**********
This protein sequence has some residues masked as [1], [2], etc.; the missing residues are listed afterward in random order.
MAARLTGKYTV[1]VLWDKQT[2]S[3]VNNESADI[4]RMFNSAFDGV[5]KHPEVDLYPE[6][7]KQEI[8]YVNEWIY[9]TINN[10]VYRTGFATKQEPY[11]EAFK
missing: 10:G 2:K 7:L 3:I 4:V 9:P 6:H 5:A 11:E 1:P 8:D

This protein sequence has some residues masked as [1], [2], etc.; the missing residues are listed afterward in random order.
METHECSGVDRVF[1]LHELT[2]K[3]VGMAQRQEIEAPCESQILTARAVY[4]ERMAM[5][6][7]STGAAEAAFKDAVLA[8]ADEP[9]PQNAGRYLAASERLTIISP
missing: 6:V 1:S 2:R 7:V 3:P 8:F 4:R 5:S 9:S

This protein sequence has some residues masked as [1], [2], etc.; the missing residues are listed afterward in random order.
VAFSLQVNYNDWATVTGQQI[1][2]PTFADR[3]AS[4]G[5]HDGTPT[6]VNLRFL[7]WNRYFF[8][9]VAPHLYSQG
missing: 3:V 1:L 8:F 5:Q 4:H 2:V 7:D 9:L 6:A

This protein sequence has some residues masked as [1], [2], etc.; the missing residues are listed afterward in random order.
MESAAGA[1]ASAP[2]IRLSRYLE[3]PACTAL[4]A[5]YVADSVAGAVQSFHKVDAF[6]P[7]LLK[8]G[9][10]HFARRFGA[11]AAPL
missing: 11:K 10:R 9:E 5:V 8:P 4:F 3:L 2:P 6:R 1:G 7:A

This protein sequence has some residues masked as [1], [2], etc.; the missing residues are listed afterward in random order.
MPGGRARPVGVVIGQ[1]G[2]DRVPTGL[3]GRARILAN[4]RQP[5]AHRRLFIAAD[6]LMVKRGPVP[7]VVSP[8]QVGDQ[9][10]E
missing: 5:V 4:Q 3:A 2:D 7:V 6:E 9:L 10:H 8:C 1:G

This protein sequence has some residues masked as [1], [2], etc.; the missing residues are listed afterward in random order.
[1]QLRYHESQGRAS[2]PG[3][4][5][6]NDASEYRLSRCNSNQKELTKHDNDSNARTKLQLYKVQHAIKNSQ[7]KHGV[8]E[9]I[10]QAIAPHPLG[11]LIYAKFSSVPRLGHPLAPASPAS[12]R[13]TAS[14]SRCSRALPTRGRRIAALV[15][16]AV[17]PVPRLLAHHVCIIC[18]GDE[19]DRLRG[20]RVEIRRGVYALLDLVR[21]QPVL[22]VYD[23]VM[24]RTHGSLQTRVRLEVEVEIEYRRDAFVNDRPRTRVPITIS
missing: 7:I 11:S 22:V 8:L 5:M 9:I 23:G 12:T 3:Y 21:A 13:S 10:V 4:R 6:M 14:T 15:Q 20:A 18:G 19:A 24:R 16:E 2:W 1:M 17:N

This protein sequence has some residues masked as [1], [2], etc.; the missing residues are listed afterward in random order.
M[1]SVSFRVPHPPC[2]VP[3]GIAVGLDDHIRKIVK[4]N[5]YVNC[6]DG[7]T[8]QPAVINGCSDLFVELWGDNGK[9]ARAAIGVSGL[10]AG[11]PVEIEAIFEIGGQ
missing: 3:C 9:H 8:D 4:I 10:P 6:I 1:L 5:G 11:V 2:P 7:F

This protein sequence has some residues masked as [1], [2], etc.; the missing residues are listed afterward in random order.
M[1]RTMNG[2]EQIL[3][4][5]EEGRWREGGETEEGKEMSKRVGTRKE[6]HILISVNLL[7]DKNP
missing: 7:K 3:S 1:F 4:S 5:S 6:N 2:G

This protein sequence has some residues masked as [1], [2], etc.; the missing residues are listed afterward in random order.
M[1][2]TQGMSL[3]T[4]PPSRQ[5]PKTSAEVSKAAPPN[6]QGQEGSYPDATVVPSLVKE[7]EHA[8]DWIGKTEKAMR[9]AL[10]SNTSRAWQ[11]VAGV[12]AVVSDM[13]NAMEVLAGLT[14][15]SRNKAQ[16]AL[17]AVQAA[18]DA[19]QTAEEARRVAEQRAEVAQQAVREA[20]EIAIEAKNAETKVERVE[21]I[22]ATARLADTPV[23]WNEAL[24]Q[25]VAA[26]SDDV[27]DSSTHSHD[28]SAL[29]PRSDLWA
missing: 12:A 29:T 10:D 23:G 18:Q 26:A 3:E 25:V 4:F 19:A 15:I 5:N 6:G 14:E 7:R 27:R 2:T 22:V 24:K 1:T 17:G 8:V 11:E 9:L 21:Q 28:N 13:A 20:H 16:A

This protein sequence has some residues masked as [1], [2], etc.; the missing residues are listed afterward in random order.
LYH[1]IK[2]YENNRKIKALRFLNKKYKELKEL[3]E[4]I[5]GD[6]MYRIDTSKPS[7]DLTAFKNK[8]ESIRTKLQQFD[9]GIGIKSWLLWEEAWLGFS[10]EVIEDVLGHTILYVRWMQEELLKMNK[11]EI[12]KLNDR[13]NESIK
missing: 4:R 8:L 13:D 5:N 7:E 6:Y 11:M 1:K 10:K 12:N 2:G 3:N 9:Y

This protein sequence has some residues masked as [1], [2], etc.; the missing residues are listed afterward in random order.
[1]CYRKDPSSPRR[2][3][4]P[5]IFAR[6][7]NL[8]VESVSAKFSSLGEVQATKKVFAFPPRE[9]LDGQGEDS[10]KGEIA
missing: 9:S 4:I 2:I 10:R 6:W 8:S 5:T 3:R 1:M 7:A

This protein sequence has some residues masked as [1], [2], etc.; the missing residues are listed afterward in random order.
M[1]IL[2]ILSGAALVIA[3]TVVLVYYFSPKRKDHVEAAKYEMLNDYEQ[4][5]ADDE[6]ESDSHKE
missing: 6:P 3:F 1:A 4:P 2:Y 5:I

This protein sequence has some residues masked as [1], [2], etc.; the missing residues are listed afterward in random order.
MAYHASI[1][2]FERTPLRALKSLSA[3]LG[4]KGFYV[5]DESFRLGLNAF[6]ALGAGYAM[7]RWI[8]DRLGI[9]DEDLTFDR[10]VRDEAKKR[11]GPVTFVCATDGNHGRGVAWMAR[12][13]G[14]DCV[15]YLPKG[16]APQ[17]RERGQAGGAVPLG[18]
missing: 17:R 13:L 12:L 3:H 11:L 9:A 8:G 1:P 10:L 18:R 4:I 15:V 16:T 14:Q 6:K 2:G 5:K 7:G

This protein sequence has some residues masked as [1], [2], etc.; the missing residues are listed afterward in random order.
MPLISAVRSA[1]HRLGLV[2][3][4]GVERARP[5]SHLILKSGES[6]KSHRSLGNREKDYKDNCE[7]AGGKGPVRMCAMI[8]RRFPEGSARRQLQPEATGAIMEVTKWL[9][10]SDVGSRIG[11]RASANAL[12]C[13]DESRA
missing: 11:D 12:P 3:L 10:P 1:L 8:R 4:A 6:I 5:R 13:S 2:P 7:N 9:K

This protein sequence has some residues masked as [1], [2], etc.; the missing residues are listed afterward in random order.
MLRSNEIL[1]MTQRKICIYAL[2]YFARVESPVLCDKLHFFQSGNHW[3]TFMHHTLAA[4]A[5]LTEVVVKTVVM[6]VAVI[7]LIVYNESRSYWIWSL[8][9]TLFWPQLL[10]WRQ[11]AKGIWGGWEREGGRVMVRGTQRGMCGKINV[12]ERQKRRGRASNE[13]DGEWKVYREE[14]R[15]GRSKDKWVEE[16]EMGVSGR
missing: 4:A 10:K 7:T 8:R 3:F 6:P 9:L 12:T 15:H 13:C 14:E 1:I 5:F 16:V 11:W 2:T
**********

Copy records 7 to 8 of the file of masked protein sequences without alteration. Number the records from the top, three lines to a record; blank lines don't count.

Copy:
This protein sequence has some residues masked as [1], [2], etc.; the missing residues are listed afterward in random order.
M[1]SVSFRVPHPPC[2]VP[3]GIAVGLDDHIRKIVK[4]N[5]YVNC[6]DG[7]T[8]QPAVINGCSDLFVELWGDNGK[9]ARAAIGVSGL[10]AG[11]PVEIEAIFEIGGQ
missing: 3:C 9:H 8:D 4:I 10:P 6:I 1:L 5:G 11:V 2:P 7:F

This protein sequence has some residues masked as [1], [2], etc.; the missing residues are listed afterward in random order.
M[1]RTMNG[2]EQIL[3][4][5]EEGRWREGGETEEGKEMSKRVGTRKE[6]HILISVNLL[7]DKNP
missing: 7:K 3:S 1:F 4:S 5:S 6:N 2:G